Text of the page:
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Since words are defined in terms of other words in dictionaries, leading to infinite loops, does it mean natural languages are meaningless? Are infinitely recursive definitions valid? If we visualize the relationship graph of a dictionary, where vertices are words and there is a directed edge X -> Y from word X to word Y if X appears in definition of Y, we would see that such a graph is full of cycles. So if you pick any word and try to fully capture its definition from the dictionary, you will be looping in the dictionary forever. In order to avoid that, you would need a DAG (directed acyclic graph) of definitions. Correct? Do you agree with this? If so, would that mean that all natural languages are bound to be meaningless and we should state our logical proofs in formal logic / mathematically?

We're looking for long answers that provide some explanation and context. Don't just give a one-line answer; explain why your answer is right, ideally with citations. Answers that don't include explanations may be removed.

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    Dictionary lemmas are not definitions, they are descriptions. – Keelan May 13 '18 at 15:14
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    Dictionaries are not authority for word definitions. They are intended to be guides for a language not the law for word usage. Human beings must rely on the context of the words used to get the meaning of the communication. There are times when understanding the words just make the communication easier to express and faster once both parties know the context one usually mentions. Every subject matter can use the same word with a different context. Marines use words other Marines know the context of so they don't need a dictionary. Context is most important with or without dictionaries. – Logikal May 13 '18 at 15:47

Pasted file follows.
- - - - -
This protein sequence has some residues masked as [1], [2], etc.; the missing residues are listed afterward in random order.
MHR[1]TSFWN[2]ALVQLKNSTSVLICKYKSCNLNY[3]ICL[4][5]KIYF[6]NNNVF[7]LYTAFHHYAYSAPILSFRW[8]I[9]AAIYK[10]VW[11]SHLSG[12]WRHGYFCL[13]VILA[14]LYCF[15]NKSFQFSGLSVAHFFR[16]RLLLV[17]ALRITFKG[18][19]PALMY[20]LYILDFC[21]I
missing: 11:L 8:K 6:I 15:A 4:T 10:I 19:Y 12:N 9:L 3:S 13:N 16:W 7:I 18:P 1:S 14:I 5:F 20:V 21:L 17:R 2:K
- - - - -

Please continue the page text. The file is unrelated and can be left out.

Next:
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    If natural languages are meaningless, why are you asking here ? – Mauro ALLEGRANZA May 13 '18 at 16:21
  • Comments are not for extended discussion; this conversation has been moved to chat. – Philip Klöcking May 15 '18 at 11:14

13 Answers 13

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Natural languages do not depend in any fundamental way on our learning the meanings of words from dictionaries. No child I know learns to speak, read and understand meanings by memorising dictionary entries.

For one thing, a child must know some rules of grammar even to see the point of a dictionary. For another, children learn words by associating sounds with meanings; and meanings with written words only secondarily. Indeed I know some people who can speak a foreign language, understanding fully the meanings of its standard words, without being able to write or read a word of the language. They do not appear to be whizzing around in infinite loops.